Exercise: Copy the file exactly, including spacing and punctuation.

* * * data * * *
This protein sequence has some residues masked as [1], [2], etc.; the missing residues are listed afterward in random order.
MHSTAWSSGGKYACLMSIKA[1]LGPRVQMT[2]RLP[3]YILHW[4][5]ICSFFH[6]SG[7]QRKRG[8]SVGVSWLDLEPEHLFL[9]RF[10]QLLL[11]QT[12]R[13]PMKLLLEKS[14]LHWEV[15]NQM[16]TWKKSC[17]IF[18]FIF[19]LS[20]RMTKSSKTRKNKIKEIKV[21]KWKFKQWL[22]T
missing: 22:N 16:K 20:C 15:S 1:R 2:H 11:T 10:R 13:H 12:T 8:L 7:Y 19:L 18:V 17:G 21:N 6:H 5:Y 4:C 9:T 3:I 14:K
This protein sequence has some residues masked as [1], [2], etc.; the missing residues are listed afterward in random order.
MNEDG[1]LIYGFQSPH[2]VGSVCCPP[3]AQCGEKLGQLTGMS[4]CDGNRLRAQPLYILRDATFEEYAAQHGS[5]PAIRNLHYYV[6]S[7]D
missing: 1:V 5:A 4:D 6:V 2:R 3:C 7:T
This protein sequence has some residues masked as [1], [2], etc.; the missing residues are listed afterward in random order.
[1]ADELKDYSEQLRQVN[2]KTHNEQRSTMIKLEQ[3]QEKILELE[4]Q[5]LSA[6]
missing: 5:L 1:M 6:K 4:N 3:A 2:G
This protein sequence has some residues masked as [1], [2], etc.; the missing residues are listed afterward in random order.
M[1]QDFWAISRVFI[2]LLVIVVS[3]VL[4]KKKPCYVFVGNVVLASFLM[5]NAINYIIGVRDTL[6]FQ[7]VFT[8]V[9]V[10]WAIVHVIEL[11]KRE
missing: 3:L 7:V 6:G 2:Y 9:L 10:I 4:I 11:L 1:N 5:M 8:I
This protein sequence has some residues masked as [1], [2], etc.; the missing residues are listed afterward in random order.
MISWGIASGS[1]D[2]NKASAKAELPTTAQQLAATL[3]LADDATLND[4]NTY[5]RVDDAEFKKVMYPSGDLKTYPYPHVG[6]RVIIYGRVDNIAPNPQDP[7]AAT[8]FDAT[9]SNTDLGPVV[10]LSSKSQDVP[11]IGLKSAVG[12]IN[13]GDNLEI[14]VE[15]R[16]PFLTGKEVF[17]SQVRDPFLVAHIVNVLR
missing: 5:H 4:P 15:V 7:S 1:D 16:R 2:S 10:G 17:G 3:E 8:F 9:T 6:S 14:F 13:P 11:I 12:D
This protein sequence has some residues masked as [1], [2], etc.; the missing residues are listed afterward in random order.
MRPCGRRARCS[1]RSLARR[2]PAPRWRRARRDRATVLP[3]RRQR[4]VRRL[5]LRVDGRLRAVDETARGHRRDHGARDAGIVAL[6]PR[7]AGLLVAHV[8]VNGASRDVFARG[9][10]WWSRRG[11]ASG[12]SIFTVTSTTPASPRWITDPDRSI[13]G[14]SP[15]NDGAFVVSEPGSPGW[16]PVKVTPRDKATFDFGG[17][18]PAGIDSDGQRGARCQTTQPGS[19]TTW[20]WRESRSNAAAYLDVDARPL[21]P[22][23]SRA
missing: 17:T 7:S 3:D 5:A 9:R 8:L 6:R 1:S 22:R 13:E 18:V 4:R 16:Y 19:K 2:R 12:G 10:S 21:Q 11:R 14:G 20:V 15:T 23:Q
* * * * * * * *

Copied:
This protein sequence has some residues masked as [1], [2], etc.; the missing residues are listed afterward in random order.
MHSTAWSSGGKYACLMSIKA[1]LGPRVQMT[2]RLP[3]YILHW[4][5]ICSFFH[6]SG[7]QRKRG[8]SVGVSWLDLEPEHLFL[9]RF[10]QLLL[11]QT[12]R[13]PMKLLLEKS[14]LHWEV[15]NQM[16]TWKKSC[17]IF[18]FIF[19]LS[20]RMTKSSKTRKNKIKEIKV[21]KWKFKQWL[22]T
missing: 22:N 16:K 20:C 15:S 1:R 2:H 11:T 10:R 13:H 12:T 8:L 7:Y 19:L 18:V 17:G 21:N 6:H 5:Y 4:C 9:T 3:I 14:K
This protein sequence has some residues masked as [1], [2], etc.; the missing residues are listed afterward in random order.
MNEDG[1]LIYGFQSPH[2]VGSVCCPP[3]AQCGEKLGQLTGMS[4]CDGNRLRAQPLYILRDATFEEYAAQHGS[5]PAIRNLHYYV[6]S[7]D
missing: 1:V 5:A 4:D 6:V 2:R 3:C 7:T
This protein sequence has some residues masked as [1], [2], etc.; the missing residues are listed afterward in random order.
[1]ADELKDYSEQLRQVN[2]KTHNEQRSTMIKLEQ[3]QEKILELE[4]Q[5]LSA[6]
missing: 5:L 1:M 6:K 4:N 3:A 2:G
This protein sequence has some residues masked as [1], [2], etc.; the missing residues are listed afterward in random order.
M[1]QDFWAISRVFI[2]LLVIVVS[3]VL[4]KKKPCYVFVGNVVLASFLM[5]NAINYIIGVRDTL[6]FQ[7]VFT[8]V[9]V[10]WAIVHVIEL[11]KRE
missing: 3:L 7:V 6:G 2:Y 9:L 10:I 4:I 11:L 1:N 5:M 8:I
This protein sequence has some residues masked as [1], [2], etc.; the missing residues are listed afterward in random order.
MISWGIASGS[1]D[2]NKASAKAELPTTAQQLAATL[3]LADDATLND[4]NTY[5]RVDDAEFKKVMYPSGDLKTYPYPHVG[6]RVIIYGRVDNIAPNPQDP[7]AAT[8]FDAT[9]SNTDLGPVV[10]LSSKSQDVP[11]IGLKSAVG[12]IN[13]GDNLEI[14]VE[15]R[16]PFLTGKEVF[17]SQVRDPFLVAHIVNVLR
missing: 5:H 4:P 15:V 7:S 1:D 16:R 2:S 10:G 17:G 3:E 8:F 9:T 6:S 14:F 13:P 11:I 12:D
This protein sequence has some residues masked as [1], [2], etc.; the missing residues are listed afterward in random order.
MRPCGRRARCS[1]RSLARR[2]PAPRWRRARRDRATVLP[3]RRQR[4]VRRL[5]LRVDGRLRAVDETARGHRRDHGARDAGIVAL[6]PR[7]AGLLVAHV[8]VNGASRDVFARG[9][10]WWSRRG[11]ASG[12]SIFTVTSTTPASPRWITDPDRSI[13]G[14]SP[15]NDGAFVVSEPGSPGW[16]PVKVTPRDKATFDFGG[17][18]PAGIDSDGQRGARCQTTQPGS[19]TTW[20]WRESRSNAAAYLDVDARPL[21]P[22][23]SRA
missing: 17:T 7:S 3:D 5:A 9:R 8:L 6:R 1:S 22:R 13:E 18:V 4:R 16:Y 19:K 2:R 12:G 10:S 21:Q 11:R 14:G 20:V 15:T 23:Q